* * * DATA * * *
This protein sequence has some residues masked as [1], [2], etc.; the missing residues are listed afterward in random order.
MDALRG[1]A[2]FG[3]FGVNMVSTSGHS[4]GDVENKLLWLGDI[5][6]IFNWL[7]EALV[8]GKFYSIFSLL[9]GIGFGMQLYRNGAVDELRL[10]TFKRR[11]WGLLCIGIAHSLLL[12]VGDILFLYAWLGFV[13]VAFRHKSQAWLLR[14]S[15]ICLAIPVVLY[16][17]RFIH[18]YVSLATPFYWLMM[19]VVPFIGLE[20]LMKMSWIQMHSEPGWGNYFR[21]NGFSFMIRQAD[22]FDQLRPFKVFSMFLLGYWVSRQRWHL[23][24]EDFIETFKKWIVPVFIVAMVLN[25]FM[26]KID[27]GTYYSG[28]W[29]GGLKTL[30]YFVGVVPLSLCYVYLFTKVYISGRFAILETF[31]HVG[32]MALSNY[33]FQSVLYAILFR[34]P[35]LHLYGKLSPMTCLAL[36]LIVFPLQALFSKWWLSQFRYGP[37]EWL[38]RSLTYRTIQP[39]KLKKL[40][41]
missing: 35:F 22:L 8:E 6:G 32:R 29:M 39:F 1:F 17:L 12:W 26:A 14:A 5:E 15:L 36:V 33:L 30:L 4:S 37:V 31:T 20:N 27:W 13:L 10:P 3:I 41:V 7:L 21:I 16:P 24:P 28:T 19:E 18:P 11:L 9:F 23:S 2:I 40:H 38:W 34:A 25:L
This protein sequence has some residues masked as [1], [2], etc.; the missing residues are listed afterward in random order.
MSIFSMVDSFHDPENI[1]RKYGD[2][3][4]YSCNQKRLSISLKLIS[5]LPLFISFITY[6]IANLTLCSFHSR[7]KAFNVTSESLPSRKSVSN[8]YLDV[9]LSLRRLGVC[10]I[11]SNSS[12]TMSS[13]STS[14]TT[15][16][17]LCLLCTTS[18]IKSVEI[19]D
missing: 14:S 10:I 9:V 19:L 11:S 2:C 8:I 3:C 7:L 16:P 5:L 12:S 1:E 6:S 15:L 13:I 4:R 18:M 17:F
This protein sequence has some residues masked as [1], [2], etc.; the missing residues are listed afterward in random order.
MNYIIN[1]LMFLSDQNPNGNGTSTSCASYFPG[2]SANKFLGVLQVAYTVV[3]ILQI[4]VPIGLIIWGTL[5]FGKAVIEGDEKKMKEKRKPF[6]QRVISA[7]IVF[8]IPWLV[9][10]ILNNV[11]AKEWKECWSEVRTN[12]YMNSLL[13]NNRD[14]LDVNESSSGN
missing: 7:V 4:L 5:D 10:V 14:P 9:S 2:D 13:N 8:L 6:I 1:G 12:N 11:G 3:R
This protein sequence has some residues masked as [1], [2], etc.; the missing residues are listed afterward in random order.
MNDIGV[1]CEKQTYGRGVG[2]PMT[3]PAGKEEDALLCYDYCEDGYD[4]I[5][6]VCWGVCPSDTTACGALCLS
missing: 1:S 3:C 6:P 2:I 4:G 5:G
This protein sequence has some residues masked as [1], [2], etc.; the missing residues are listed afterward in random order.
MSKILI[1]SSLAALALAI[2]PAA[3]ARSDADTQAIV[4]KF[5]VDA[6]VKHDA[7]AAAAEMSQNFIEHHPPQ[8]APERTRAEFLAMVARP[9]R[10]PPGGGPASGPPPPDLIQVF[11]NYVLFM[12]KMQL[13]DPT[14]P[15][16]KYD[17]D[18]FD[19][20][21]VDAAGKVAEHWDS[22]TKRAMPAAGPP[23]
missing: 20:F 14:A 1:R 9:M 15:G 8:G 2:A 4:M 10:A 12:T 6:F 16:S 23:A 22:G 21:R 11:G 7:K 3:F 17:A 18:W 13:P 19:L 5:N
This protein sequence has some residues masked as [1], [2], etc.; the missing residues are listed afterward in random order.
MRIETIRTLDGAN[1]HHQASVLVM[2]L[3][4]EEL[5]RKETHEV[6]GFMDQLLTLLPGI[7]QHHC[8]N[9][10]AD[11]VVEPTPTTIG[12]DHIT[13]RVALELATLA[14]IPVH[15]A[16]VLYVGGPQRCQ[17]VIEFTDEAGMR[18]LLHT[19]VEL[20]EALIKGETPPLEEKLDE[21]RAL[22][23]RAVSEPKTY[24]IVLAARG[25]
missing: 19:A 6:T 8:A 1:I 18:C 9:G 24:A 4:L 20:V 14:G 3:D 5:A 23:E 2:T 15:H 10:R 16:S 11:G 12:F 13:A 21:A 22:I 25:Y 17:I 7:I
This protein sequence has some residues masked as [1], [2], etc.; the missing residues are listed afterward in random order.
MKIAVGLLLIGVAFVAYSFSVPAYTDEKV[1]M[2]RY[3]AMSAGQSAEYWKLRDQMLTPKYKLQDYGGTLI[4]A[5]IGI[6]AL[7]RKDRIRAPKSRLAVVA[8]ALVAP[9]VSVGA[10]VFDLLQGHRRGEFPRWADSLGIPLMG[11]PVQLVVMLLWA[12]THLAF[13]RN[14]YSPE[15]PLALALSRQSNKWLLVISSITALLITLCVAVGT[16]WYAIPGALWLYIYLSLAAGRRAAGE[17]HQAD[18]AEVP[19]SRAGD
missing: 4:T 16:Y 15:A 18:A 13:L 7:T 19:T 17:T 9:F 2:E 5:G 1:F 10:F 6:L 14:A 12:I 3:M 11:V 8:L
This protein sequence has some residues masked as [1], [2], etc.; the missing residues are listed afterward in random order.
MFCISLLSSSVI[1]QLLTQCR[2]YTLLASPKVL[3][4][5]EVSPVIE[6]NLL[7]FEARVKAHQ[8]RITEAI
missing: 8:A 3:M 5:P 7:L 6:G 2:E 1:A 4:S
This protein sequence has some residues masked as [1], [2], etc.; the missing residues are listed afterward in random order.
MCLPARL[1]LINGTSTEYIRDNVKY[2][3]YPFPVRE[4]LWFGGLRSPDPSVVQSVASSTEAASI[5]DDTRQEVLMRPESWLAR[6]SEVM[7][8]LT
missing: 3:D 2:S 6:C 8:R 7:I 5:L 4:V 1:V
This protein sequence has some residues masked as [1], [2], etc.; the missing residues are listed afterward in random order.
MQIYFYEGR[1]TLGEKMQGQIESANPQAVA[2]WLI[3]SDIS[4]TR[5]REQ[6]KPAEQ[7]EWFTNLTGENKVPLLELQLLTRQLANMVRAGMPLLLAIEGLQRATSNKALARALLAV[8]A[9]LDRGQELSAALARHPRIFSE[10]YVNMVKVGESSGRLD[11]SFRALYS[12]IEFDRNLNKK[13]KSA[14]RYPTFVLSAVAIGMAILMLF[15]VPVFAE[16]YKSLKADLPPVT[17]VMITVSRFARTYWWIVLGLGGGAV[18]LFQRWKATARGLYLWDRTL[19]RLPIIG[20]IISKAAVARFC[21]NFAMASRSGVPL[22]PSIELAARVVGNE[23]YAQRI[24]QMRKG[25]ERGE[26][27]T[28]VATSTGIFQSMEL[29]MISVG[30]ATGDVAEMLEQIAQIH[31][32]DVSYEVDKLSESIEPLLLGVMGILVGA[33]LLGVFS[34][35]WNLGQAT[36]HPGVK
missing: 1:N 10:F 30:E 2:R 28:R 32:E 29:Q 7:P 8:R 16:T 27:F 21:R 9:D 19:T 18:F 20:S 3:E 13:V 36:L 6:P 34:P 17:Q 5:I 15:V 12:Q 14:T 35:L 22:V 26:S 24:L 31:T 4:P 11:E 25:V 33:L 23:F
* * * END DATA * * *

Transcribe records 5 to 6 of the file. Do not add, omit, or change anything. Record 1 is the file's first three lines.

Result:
This protein sequence has some residues masked as [1], [2], etc.; the missing residues are listed afterward in random order.
MSKILI[1]SSLAALALAI[2]PAA[3]ARSDADTQAIV[4]KF[5]VDA[6]VKHDA[7]AAAAEMSQNFIEHHPPQ[8]APERTRAEFLAMVARP[9]R[10]PPGGGPASGPPPPDLIQVF[11]NYVLFM[12]KMQL[13]DPT[14]P[15][16]KYD[17]D[18]FD[19][20][21]VDAAGKVAEHWDS[22]TKRAMPAAGPP[23]
missing: 20:F 14:A 1:R 9:M 15:G 8:G 2:A 4:M 10:A 12:T 6:F 16:S 23:A 22:G 21:R 11:G 7:K 3:F 17:A 18:W 13:P 19:L 5:N
This protein sequence has some residues masked as [1], [2], etc.; the missing residues are listed afterward in random order.
MRIETIRTLDGAN[1]HHQASVLVM[2]L[3][4]EEL[5]RKETHEV[6]GFMDQLLTLLPGI[7]QHHC[8]N[9][10]AD[11]VVEPTPTTIG[12]DHIT[13]RVALELATLA[14]IPVH[15]A[16]VLYVGGPQRCQ[17]VIEFTDEAGMR[18]LLHT[19]VEL[20]EALIKGETPPLEEKLDE[21]RAL[22][23]RAVSEPKTY[24]IVLAARG[25]
missing: 19:A 6:T 8:A 1:I 18:C 9:G 24:A 4:L 20:V 14:G 3:D 5:A 23:E 2:T 15:H 10:R 16:S 11:G 12:F 13:A 21:A 22:I 25:Y 17:I 7:I